SIDNEY – Just days before a courtroom showdown in a case involving health department violations by members of the local Amish community was settled. The families have 60 days to make the improvements stated in the settlement.
Four Amish families living near Maplewood have agreed to comply with health department orders to pretreat human waste before applying it to their fields within two months; and, will also modify their gray water recycling systems and use the services of waste treatment specialist to remain compliant within 30 days. Other concessions were given regarding installation of battery-powered smoke detectors, securing the drainage of their privies, and applying for a recycling system license annually.
The pact also calls for lime to be added to the privy waste in order to attain the proper pH balance level. They were ordered to make improvements to wood stove heating systems, install other home safety items such as handrails along stairways, and maintain service records for five years.
In return, the case filed by the Sidney-Shelby County Health Department, was withdrawn giving families permission to reopen their sawmill.
The agreement was reached informally during the county health board meeting on March 20; however, the court schedule showed authorities had cleared the docket anticipating a two-day legal battle. The agreement was filed in Shelby County Common Pleas Court just minutes after the trial was to begin on March 26.
Joseph A. and Mattie E. Schwartz, 21720 State Route 47, Daniel J. and Mary D. Schwartz, 21450 State Route 47, Henry A. and Sarah E. Schwartz, 21690 State Route 47, and, Jacob R. Schwartz, 21500 State Route 47, all of Maplewood, named as defendants.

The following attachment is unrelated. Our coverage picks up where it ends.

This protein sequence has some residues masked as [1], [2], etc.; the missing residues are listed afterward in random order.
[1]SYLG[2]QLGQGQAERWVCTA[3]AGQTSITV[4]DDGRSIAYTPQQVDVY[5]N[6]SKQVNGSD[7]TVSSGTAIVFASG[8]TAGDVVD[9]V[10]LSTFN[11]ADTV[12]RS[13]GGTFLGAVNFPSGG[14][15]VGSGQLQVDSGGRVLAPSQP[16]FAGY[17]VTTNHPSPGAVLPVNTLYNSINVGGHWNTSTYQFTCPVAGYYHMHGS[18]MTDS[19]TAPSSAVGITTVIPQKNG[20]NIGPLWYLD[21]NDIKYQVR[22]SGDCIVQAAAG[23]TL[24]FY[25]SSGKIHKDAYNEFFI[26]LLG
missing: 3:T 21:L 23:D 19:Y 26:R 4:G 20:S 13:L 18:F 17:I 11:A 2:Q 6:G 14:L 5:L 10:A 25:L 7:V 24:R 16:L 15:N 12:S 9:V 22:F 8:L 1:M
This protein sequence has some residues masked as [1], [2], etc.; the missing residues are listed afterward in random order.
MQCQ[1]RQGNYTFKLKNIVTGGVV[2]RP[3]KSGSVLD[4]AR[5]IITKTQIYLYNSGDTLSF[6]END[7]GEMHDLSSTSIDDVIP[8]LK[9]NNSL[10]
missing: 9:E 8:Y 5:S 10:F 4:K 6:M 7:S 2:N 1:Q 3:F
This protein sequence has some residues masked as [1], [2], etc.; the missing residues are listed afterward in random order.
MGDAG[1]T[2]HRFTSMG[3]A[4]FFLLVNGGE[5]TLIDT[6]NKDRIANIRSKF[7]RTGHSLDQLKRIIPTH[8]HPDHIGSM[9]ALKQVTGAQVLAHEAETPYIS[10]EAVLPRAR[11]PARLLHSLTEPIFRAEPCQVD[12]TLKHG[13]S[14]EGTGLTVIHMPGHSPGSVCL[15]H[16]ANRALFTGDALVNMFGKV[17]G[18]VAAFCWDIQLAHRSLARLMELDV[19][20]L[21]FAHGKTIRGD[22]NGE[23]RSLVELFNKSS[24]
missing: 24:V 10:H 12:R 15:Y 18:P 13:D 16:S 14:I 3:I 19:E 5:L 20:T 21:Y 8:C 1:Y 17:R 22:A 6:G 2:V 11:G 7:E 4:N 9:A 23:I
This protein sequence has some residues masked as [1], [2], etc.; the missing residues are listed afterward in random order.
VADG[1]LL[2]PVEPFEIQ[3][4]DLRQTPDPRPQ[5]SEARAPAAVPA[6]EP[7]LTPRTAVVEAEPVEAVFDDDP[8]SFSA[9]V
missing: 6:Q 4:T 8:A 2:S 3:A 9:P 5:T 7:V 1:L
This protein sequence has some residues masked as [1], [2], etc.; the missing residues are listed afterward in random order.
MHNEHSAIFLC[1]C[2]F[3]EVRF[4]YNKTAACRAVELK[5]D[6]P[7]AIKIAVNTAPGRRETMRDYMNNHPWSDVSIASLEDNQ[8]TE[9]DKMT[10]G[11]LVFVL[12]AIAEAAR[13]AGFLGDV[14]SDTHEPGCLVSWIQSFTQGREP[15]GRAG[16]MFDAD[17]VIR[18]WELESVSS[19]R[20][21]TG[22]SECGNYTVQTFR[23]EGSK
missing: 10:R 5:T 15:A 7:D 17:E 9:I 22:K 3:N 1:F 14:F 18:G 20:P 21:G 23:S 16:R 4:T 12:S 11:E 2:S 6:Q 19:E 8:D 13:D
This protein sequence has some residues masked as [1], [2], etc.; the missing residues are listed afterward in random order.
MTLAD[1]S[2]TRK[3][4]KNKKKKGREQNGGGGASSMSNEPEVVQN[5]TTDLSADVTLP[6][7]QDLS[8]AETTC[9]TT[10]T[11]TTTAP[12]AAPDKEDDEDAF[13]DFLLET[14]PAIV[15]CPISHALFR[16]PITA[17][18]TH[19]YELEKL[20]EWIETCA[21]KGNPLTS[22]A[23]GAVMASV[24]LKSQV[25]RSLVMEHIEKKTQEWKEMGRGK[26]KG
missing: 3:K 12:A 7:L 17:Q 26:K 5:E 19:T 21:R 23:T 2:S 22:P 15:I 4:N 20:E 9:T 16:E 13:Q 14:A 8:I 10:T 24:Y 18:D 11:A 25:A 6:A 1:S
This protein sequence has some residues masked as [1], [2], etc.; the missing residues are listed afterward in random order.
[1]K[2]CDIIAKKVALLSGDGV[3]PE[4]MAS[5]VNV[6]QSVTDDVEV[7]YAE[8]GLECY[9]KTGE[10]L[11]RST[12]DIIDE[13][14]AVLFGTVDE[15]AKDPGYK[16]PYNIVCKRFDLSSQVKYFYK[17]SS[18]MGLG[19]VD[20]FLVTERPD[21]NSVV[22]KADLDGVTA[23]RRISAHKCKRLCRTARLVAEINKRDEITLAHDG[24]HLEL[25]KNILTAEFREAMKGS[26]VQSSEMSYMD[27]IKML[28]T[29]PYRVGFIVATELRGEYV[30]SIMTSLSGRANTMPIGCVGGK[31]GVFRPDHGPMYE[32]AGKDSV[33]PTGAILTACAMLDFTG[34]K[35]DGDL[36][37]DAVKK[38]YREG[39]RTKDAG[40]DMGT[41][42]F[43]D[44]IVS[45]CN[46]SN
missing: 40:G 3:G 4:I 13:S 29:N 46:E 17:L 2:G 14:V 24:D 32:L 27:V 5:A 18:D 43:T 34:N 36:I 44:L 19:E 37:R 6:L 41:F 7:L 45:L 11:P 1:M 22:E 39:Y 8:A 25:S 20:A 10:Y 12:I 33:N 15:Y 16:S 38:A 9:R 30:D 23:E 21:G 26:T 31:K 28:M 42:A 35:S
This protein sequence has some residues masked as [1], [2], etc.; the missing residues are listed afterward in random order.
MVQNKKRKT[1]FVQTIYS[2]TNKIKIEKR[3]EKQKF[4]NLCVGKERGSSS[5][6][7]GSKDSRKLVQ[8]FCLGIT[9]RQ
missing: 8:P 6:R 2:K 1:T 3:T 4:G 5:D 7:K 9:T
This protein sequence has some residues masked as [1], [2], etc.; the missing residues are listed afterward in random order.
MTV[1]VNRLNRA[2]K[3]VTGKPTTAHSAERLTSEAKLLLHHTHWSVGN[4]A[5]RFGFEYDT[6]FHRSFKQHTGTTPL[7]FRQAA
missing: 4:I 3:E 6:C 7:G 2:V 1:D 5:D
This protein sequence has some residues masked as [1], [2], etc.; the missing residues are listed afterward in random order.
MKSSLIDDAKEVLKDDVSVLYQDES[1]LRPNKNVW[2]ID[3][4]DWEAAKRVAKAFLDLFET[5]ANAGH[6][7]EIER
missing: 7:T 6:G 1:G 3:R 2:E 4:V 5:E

On Oct. 23, the Sidney-Shelby County Board of Health filed a civil lawsuit seeking the land owners bring the properties into compliance with state health guidelines or have the buildings condemned and vacated.
The ongoing dispute centered on the lack of action by the property owners to remedy their sewage handling system to prevent potential health problems for themselves and adjacent properties. The dispute had gone on for more than a year rooted in the struggle to maintain Amish lifestyle.
Authorities were asking the court to declare the properties a nuisance; to bar the families from occupying the properties, comply with the condemnation order, order the razing of all privies on the properties, award civil penalties, and, order the defendants to pay all court costs.
In countersuits filed by the Schwartz family, they were not seeking any financial awards, but are asking to be allowed to live as their religion calls for, a system as they wish to build.
Gray water system
Despite variances granted by the health board for some items, the gray water system installation resulted in the legal action, according to authorities.
Documents indicate that in late 2017, the health board received a complaint through the Salem Township Board of Trustees regarding “the disposal of human waste and improper plumbing in the dwelling on the property.” It included new structures and existing building converted into living quarters, all without approval of the health department, township trustees and the Shelby County Building Department.
In December 2017, health inspectors found failures for not having a proper residential sewage system installed, for having no gray water recycling system, and, improperly installed or altered plumbing due to no permits.
According to the Ohio Department of Health through Administrative Code: Chapter 3701-29, it states, “Gray water discharged to all gray water systems shall only consist of domestic type flows having the consistency and strength typical of gray water from domestic households.
It continues, “The source of gray water may include water from bathing, showering, washing clothes or laundry sinks. Gray water shall not contain water used to wash diapers, or other materials soiled with human excreta or infectious materials, or wastewater that has been in contact with toilet waste, toxic substances, cleaning chemicals other than soap, water softener backwash or any other hazardous household products”.
The administrative code can be found online at www.codes.ohio.gov.
In his ruling, Judge James Stevenson ordered all litigants pay their own legal costs.
The writer is a regular contributor to the Sidney Daily News.